Tuesday, June 28, 2011

iOS 5 to Make Jailbreaking Tougher on Users, iPhone Dev Team Explains

[Apple to Prevent iDevices from Being Rolled Back to Previous iOS Versions; iPad 2 Jailbreak Not Announced Yet]

Apple has always taken an offensive approach to Jailbreaking. In the webOS (HP's acquired OS from Palm) world, it is embraced by HP and called HomeBrew apps. What HP embraces, Apple fights vigorously. Most updates from Apple include some OS changes that hopes to hamper any progress that the Jailbreaking community had previously made. It is funny that they fight it, yet monitor it for ideas to "borrow" for their own use. iOS 5 is continues the fight.

According to the iPhone Dev Team Apple has stepped up its game when it comes to preventing iOS jailbreaking. iOS 5 is now said to prevent users from rolling the firmware back to a previous version.

We have some important updates for you today, jailbreak fans, which come “officially” all the way from the iPhone Dev Team. And before you start fantasizing about the iPad 2 jailbreak, which some people expected today, we’ll tell you right from the start that today isn’t a fun day.

The iPhone Dev Team talked about Apple’s plan on making your jailbreak experience a bit more miserable by preventing your devices from being rolled back to previous iOS versions. The new changes will occur once iOS 5 becomes official but what’s important here is that all current iDevices, up to the iPad 2, will be jailbreakable for life even after iOS 5 arrives.

It also means that some of you may not be able to install older iOS versions on your iDevices even if you have those SHSH blobs saved. But let’s take a look at the full jailbreak update that the iPhone Dev Team released today:

It looks like Apple is about to aggressively combat the “replay attacks” that have until now allowed users to use iTunes to restore to previous firmware versions using saved SHSH blobs.

Those of you who have been jailbreaking for a while have probably heard us periodically warn you to “save your blobs” for each firmware using either Cydia or TinyUmbrella (or even the “copy from /tmp during restore” method for advanced users). Saving your blobs for a given firmware on your specific device allows you to restore *that* device to *that* firmware even after Apple has stopped signing it. That’s all about to change.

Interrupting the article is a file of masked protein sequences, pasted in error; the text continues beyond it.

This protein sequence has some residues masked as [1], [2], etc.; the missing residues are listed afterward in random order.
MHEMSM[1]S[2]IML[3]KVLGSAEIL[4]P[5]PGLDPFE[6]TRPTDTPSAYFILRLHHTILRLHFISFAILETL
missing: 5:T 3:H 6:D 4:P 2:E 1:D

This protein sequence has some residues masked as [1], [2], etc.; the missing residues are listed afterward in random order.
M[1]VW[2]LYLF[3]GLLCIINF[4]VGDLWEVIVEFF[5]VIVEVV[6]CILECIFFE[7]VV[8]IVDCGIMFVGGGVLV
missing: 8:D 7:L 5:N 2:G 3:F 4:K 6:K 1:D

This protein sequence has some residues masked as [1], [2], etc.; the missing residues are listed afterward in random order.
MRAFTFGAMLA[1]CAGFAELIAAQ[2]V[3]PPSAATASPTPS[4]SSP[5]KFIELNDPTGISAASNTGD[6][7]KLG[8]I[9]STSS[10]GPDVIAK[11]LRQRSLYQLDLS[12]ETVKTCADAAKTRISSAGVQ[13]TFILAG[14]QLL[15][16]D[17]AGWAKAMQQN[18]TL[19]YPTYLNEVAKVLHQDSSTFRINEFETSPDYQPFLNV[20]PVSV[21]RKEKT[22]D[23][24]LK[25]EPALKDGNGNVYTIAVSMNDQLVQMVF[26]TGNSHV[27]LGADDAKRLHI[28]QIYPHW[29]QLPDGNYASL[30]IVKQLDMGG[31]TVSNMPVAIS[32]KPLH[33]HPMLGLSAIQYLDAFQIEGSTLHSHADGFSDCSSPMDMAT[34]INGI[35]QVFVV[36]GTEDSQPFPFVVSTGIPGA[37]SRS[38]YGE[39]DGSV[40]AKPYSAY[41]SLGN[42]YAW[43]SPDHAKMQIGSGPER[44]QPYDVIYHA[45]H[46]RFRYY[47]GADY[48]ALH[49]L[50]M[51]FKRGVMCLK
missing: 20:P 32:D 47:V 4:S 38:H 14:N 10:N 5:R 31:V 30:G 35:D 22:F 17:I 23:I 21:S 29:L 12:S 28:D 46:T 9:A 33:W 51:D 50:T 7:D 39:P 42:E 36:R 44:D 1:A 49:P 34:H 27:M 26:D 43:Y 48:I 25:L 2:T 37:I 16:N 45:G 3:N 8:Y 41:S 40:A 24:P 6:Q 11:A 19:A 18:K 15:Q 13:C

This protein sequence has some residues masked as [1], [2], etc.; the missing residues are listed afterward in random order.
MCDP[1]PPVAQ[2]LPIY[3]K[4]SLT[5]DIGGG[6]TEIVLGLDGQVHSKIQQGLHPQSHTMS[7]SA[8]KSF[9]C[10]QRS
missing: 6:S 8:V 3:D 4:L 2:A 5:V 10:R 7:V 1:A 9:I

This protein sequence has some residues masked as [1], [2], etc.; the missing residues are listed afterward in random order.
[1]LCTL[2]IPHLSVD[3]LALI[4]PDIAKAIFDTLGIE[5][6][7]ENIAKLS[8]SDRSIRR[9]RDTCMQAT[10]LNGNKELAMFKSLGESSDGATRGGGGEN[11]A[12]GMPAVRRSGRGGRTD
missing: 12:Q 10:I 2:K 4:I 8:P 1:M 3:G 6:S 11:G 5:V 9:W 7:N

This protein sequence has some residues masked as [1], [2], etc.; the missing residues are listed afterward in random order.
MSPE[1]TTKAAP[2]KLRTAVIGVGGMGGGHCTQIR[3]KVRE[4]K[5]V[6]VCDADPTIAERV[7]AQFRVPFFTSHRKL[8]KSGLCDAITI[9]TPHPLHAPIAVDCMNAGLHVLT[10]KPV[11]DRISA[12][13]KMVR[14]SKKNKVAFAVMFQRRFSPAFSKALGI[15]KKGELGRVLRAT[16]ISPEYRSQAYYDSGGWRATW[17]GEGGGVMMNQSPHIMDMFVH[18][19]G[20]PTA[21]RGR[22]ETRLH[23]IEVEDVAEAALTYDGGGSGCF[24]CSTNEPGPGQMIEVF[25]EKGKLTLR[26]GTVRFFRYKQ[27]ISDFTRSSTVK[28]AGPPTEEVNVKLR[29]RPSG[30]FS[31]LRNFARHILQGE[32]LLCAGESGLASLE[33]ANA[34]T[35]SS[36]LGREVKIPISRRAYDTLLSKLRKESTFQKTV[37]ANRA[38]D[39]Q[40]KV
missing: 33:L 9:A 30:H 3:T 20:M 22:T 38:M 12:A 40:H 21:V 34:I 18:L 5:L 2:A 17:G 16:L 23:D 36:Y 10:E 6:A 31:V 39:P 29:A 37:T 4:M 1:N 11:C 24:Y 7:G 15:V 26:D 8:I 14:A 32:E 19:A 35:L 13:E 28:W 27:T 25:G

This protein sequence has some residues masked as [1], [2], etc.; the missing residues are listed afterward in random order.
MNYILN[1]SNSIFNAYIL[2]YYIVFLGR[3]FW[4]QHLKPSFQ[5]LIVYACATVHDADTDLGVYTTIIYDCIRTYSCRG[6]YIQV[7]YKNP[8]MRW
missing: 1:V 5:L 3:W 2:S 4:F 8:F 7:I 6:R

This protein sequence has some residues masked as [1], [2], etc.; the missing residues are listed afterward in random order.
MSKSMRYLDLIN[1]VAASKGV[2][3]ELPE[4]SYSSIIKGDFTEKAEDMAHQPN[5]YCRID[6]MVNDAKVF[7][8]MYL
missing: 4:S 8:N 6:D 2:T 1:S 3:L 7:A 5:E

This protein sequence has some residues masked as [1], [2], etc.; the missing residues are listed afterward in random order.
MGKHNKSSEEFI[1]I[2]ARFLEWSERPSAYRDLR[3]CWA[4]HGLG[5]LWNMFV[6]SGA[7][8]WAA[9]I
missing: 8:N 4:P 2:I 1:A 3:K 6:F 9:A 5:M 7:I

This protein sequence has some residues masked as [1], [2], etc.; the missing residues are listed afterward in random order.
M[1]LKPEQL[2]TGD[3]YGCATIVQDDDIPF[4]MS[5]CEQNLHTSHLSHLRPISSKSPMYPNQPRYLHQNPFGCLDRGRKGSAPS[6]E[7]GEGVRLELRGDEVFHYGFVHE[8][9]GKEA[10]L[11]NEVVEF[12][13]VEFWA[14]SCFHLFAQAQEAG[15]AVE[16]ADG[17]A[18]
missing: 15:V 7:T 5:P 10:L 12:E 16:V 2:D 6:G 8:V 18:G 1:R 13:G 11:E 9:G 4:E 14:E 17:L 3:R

Starting with the iOS5 beta, the role of the “APTicket” is changing — it’s being used much like the “BBTicket” has always been used. The LLB and iBoot stages of the boot sequence are being refined to depend on the authenticity of the APTicket, which is uniquely generated at each and every restore (in other words, it doesn’t depend merely on your ECID and firmware version…it changes every time you restore, based partly on a random number). This APTicket authentication will happen at every boot, not just at restore time. Because only Apple has the crypto keys to properly sign the per-restore APTicket, replayed APTickets are useless.

This will only affect restores starting at iOS5 and onward, and Apple will be able to flip that switch off and on at will (by opening or closing the APTicket signing window for that firmware, like they do for the BBTicket). geohot’s limera1n exploit occurs before any of this new checking is done, so tethered jailbreaks will still always be possible for devices where limera1n applies. Also, restoring to pre-5.0 firmwares with saved blobs will still be possible (but you’ll soon start to need to use older iTunes versions for that). Note that iTunes ultimately is *not* the component that matters here..it’s the boot sequence on the device starting with the LLB.

Although it’s always been just “a matter of time” before Apple started doing this (they’ve always done this with the BBTicket), it’s still a significant move on Apple’s part (and it also dovetails with certain technical requirements of their upcoming OTA “delta” updates).

Note: although there may still be ways to combat this, a beta period is really not the time or place to discuss them. We’re just letting you know what Apple has already done in their exisiting beta releases — they’ve stepped up their game!

While Apple goes on the counteroffensive with iOS 5 when it comes to jailbreaking and installing older firmware on its mobile devices, I don’t think the hackers working on jailbreak tools will sit by and let Apple have its way. On the other hand it’s way too early to talk about iOS 5 jailbreaking (and I do mean the final iOS 5 version, not the two betas which can already be jailbroken) so we’ll have to wait for iOS 5 to become official to see what’s next in the iOS jailbreaking world.

By Carl W. Brooks
Editor, iamthereforeipad.com

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